Thursday, February 28, 2013

Orthodox Thursday: Meditations for Great Lent

"What are you giving up for Lent?" It never fails. I hear that question at least half a dozen times in the secular office where I work.  I'm not sure if the people at my work ask because they see me as some kind of sideshow act at a carnival or if they have a hunger to fast. That's an ironic expression when you think about it. However, I would be unfair if I didn't point out that among my circle of friends and Christian acquaintances, that question is on their lips too. As for my Catholic and Christian friends, maybe they ask because they are using other people's fasting as a measuring stick to see how they stack up compared to others. No matter the reason for asking, I'm not a big fan of the question.

For the past few years I have felt that the Orthodox Lent is much better than Catholic Lent. Maybe it is just Catholics in America, but with the minimal amount we American Catholics are required/asked to give up (no meat on Fridays and fasting on Ash Wednesday and Good Friday), it seems paltry. Reading this book, Meditations for Great Lent, only reinforced my belief. Using the Triodion (the service book Orthodox use during Great Lent), the author (Vassilios Papavassiliou) walks his readers through the season of Great Lent by explaining the significance that the Gospel reading and/or hymn for each Sunday has in preparation for the great feast of Easter.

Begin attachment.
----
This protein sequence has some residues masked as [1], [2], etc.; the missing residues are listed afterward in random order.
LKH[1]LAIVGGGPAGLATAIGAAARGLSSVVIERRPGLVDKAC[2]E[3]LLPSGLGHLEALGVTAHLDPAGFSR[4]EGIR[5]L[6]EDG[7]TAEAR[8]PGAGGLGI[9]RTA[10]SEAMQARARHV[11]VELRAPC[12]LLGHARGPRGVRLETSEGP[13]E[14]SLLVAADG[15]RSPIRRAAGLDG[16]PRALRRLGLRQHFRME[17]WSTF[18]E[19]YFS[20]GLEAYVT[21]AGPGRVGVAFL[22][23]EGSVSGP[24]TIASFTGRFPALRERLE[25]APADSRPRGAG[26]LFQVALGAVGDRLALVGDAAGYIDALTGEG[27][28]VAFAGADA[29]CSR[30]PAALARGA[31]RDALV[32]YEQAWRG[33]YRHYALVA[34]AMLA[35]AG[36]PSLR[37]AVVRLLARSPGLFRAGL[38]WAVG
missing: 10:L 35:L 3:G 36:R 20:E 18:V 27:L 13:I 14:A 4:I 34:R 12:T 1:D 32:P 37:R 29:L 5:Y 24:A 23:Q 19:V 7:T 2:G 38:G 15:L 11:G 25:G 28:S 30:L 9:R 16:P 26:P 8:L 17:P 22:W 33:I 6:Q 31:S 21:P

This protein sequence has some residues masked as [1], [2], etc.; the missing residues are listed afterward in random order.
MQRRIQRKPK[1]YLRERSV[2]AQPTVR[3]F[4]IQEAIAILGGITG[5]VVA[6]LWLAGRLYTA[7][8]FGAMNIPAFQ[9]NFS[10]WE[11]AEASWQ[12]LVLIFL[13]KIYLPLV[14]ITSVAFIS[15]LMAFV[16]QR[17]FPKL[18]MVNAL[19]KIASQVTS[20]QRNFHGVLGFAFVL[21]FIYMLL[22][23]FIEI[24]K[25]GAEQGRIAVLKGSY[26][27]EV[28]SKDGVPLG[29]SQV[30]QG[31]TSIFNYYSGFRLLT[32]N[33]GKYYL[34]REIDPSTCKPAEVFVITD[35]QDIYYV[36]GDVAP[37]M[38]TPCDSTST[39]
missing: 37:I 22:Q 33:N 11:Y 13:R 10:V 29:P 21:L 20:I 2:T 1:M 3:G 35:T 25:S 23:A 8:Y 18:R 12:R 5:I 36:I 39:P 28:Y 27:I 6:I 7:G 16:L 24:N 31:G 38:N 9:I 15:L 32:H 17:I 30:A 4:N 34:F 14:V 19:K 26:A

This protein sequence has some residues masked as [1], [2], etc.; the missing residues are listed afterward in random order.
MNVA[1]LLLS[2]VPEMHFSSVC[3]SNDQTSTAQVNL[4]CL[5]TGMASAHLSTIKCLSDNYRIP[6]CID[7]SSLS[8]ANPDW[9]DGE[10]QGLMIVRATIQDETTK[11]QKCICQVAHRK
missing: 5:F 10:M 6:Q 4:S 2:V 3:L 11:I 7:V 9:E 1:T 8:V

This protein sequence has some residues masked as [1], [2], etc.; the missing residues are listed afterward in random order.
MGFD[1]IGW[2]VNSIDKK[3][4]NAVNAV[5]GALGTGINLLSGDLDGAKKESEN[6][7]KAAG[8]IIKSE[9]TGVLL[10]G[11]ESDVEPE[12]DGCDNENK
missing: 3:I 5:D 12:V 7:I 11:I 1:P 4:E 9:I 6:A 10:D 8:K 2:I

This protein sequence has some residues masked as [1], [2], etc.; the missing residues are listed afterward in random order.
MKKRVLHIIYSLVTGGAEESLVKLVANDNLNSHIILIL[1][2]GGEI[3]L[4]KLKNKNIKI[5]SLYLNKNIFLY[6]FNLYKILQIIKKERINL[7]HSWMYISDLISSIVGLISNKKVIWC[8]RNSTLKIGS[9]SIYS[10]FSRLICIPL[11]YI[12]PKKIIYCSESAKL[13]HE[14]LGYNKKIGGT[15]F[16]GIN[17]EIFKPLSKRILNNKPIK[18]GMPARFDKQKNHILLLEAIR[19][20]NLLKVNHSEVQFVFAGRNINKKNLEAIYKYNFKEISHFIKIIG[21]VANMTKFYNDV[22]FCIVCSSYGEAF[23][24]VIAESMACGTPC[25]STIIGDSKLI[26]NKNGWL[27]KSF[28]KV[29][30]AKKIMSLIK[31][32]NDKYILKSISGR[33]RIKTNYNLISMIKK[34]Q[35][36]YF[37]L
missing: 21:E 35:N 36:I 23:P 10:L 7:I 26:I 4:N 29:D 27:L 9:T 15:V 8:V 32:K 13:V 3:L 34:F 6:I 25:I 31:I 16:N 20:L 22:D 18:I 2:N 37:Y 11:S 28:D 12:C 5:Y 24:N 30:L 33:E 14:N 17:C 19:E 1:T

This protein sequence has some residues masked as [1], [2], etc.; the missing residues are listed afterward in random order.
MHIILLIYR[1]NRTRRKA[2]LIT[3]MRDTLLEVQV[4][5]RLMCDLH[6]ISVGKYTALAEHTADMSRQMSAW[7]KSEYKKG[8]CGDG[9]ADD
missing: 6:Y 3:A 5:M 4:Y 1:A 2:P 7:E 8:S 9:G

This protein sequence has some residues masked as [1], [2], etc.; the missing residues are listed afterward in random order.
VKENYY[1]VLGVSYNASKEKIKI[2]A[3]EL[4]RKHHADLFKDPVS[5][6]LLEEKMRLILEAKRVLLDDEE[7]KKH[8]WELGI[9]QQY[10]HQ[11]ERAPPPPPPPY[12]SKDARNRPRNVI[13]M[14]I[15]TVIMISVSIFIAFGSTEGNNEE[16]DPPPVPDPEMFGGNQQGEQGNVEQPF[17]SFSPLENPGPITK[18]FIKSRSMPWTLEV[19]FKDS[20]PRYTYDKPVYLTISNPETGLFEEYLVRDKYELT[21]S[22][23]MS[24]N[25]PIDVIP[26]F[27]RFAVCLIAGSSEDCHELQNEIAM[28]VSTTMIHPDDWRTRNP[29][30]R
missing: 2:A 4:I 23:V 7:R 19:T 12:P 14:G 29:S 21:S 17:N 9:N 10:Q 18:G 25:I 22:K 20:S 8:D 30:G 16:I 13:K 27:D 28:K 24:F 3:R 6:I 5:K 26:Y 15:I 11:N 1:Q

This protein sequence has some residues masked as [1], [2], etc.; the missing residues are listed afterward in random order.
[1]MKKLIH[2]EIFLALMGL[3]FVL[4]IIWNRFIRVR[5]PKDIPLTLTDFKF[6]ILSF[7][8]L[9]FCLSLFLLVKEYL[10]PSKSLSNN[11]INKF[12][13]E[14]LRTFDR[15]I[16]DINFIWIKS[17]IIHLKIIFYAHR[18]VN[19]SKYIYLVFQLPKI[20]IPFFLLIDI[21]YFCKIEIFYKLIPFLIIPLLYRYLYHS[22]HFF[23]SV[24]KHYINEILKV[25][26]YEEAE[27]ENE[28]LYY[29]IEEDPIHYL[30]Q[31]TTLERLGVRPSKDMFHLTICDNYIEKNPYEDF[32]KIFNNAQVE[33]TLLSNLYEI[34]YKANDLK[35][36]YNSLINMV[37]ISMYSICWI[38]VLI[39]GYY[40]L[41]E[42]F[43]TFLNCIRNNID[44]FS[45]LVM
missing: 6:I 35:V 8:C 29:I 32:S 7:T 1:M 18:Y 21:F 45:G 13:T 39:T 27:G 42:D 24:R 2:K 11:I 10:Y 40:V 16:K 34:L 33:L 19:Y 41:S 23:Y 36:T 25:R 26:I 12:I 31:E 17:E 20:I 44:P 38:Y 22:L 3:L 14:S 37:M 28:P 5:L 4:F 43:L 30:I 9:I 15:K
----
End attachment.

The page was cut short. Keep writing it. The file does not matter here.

While reading through this book, I was amazed at how well the Orthodox Church calendar is laid out. Each Sunday in Great Lent builds upon the last Sunday. For example, in the Sunday of the Publican and the Pharisee, one learns about genuine humility. The following Sunday, the Sunday of the Prodigal Son, we move from humility to repentance. The Sunday of the Last Judgment then makes us reflect on how we are living our life in relation to our neighbor. The greatest message I gained from this book though was on fasting. "There is more to Lent than fasting, and more to fasting than food." Fasting is a tool used during Lent, but we are called to fast from sin, not just food.

If you are Orthodox and want to understand Great Lent better, then this book is for you. If you are Catholic or a Protestant denomination and want to see how the Orthodox celebrate Lent or see a richer version of Lent, this book is for you. It is a short book with short chapters, but each one is full of wisdom. Therefore, I give this book 5 out 5 stars. However, I would like to add that no book, not even this one, can serve as a substitute for attending the services associated with Lent. So pick up this book and let it serve as your guide for this Lenten season of "bright sadness," which prepares us for the greatest feast of the year, Easter!